>> puts the workload on the user ("Oh crap, the API breaks backward
>> compatibility again because of scheme changes.") or on the
>> developer ("Well, I could make refactor the design to where it
>> doesn't suck, but doing so will either break backwards
>> compatibility or cause me to work around a lot of my previous
>> scheme and coding mistakes.").
>> As for the proper solution, I've yet to find one that doesn't
>> suffer from similar flaws or new ones. BREAD suffers from the same
>> reasons of CRUD. I've discovered that the architecture should be a
>> layer on top of the DB that abstracts the table scheme as well as
>> any changes. Looking at how WordPress implements wp_insert_post()
>> and wp_update_post(), I can say that that is far better than any
>> design I've seen and have so far implemented. Actually, I have
>> sinced strived to implement my APIs like wp_insert_post() and
>> wp_update_post() in that inserting into tables uses CRUD or BREAD
>> (I'm not so sure ORM or the others are any better or worse, just
>> solves a different problem or the same problem differently).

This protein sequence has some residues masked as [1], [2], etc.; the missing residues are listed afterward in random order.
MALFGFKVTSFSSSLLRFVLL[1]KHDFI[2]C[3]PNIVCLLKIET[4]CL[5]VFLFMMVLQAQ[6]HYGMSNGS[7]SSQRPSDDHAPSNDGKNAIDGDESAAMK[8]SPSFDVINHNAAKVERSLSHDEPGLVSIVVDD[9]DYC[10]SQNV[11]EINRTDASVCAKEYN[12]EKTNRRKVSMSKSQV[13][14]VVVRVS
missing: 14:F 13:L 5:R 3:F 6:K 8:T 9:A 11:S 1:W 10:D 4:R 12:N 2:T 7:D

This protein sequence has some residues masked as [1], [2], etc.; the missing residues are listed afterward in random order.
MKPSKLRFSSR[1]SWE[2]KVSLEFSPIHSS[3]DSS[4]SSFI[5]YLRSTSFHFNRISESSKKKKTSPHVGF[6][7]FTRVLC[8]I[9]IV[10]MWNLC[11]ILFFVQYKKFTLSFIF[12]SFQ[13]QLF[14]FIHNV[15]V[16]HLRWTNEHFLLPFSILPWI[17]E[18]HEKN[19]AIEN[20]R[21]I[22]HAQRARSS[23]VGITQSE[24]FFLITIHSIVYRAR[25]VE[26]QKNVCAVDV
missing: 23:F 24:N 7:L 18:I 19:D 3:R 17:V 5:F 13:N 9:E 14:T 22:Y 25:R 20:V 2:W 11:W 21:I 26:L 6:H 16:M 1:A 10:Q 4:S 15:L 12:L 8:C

>> So the underlying DB implementation uses CRUD or BREAD or whatever
>> pattern or fad everyone is using this year, but the API above it is
>> not. So I suppose what I mean to say is that I'm not in favor of
>> forcing the user of the API to use CRUD, but okay for the developer
>> to do so in order to Get Shit Done and build an API that the user
>> can understand quickly and easily.
>> I think at the end of the day, if the choice is Getting Shit Done
>> or Getting Shit Done right, which also means never, then I'll
>> choose to have something rather than nothing. Which is why I keep
>> having to kick myself in an attempt to not say anything stupid and
>> take away from something that in all regards is actually pretty
>> kick ass.
>> Jacob Santos
>> On Sun, 26 Jul 2009 21:41:30 -0500 (CDT)
>> Mike Schinkel <mikeschinkel at newclarity.net> wrote:
>>> I'm curious; if CRUD is bad, what is good?
>>> -Mike Schinkel
>>> Custom Wordpress Plugins
>>> ----- Original Message -----
>>> From: "Jacob Santos" <wordpress at santosj.name>
>>> To: wp-hackers at lists.automattic.com
>>> Sent: Sunday, July 26, 2009 10:24:20 PM GMT -05:00 US/Canada Eastern